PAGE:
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Trump may not do well in battleground states: expert

Republican Presidential nominee Donald Trump may not perform well in key battleground states of Pennsylvania, Ohio and even in his home state of New York and his rival Hillary Clinton has a stronger chance to emerge victorious there, an expert has said.

Director in the City University of New York Mapping Service at The Center for Urban Research Steven Romalewski said at a session organized by the New York Foreign Press Centre here that Pennsylvania, with 20 electoral college votes, is pretty substantial and is "considered learning towards Hillary Clinton." 

Romalewski said Pennsylvania has voted for Democrats at the presidential level for the past three elections.

"This year, in some ways, it's kind of beside the point in a way to think how are these different demographic groupings and sub-populations going to vote and what that is going to do overall because it's kind of a unique election, mainly because of the GOP candidate, Donald Trump, who has performed very poorly and did well in his primary elections, but has really shown himself to be less than a worthy candidate of the presidency," he said.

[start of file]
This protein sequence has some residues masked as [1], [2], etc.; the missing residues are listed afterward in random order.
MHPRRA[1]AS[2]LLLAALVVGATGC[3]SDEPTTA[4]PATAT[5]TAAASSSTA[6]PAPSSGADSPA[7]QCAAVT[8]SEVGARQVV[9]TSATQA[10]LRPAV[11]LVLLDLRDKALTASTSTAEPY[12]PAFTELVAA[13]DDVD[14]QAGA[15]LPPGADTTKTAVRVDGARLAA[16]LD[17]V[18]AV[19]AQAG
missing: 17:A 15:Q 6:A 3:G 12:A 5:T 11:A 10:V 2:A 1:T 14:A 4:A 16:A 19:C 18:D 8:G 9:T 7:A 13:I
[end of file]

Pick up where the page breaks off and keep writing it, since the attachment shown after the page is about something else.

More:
While it is hard to predict the final result, "it's likely that Clinton will do well" in Pennsylvania, he said.

In Ohio, a crucial electoral state, Romalewski said the polling indicates that it is kind of a "dead heat" between Trump and Clinton.

"...But I think again, because of past elections and the patterns of this so-called Trump demographic, I think it is likely that he is not going to do well enough in that state," he said.

Romalewski added that Clinton is expected to win New York, which while is not a battleground or swing state, is the home state of both the candidates.

New York overall has voted for Democrats at the presidential level for several elections in a row and "it is almost a certainty that Clinton is going to win New York," he said.

On the voter fraud allegations being leveled by Trump, Romalewski said it is almost nonexistent when it comes to in-person elections.

"I think that is a red herring that Trump has brought up, and I think a lot of his supporters have pointed that out as well," he said.

Battleground states, also called swing states, are those where the two major US political parties, <g data-gr-id="47">Repblican</g> and Democratic, have similar levels of support among voters.
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